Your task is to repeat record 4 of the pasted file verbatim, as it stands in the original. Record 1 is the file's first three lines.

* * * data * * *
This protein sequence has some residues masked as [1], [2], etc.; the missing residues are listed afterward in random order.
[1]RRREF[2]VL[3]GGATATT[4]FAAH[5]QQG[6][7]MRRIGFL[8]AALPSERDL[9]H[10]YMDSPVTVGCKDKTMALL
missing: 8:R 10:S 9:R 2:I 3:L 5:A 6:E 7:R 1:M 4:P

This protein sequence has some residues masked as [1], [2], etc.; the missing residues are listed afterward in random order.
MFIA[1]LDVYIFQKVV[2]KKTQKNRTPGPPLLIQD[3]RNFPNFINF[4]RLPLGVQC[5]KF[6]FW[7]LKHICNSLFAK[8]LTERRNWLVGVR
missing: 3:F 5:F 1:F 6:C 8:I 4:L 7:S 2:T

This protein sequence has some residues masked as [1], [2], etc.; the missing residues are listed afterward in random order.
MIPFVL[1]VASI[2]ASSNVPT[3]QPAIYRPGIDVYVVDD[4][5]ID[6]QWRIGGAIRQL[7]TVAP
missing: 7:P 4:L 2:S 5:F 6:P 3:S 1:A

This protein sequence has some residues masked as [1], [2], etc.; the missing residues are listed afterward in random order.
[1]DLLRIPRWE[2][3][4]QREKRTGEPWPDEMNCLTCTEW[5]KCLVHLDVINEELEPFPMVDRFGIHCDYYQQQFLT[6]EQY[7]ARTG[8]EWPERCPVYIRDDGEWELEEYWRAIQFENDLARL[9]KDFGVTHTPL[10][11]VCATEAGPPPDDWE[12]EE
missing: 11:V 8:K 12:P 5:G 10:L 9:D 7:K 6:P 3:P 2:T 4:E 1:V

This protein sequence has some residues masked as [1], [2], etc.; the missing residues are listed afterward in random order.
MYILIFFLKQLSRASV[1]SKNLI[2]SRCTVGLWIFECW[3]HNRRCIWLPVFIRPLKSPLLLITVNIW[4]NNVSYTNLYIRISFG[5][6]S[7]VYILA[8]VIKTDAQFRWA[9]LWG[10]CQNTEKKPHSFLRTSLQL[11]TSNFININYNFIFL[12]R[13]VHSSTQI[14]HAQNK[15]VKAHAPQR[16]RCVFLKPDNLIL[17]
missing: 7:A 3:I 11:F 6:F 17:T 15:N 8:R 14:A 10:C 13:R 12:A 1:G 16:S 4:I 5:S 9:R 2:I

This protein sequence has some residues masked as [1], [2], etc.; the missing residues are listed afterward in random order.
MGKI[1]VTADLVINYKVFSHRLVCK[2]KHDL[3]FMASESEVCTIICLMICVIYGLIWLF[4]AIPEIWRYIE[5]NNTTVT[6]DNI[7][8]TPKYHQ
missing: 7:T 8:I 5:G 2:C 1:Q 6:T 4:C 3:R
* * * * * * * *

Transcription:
This protein sequence has some residues masked as [1], [2], etc.; the missing residues are listed afterward in random order.
[1]DLLRIPRWE[2][3][4]QREKRTGEPWPDEMNCLTCTEW[5]KCLVHLDVINEELEPFPMVDRFGIHCDYYQQQFLT[6]EQY[7]ARTG[8]EWPERCPVYIRDDGEWELEEYWRAIQFENDLARL[9]KDFGVTHTPL[10][11]VCATEAGPPPDDWE[12]EE
missing: 11:V 8:K 12:P 5:G 10:L 9:D 7:K 6:P 3:P 2:T 4:E 1:V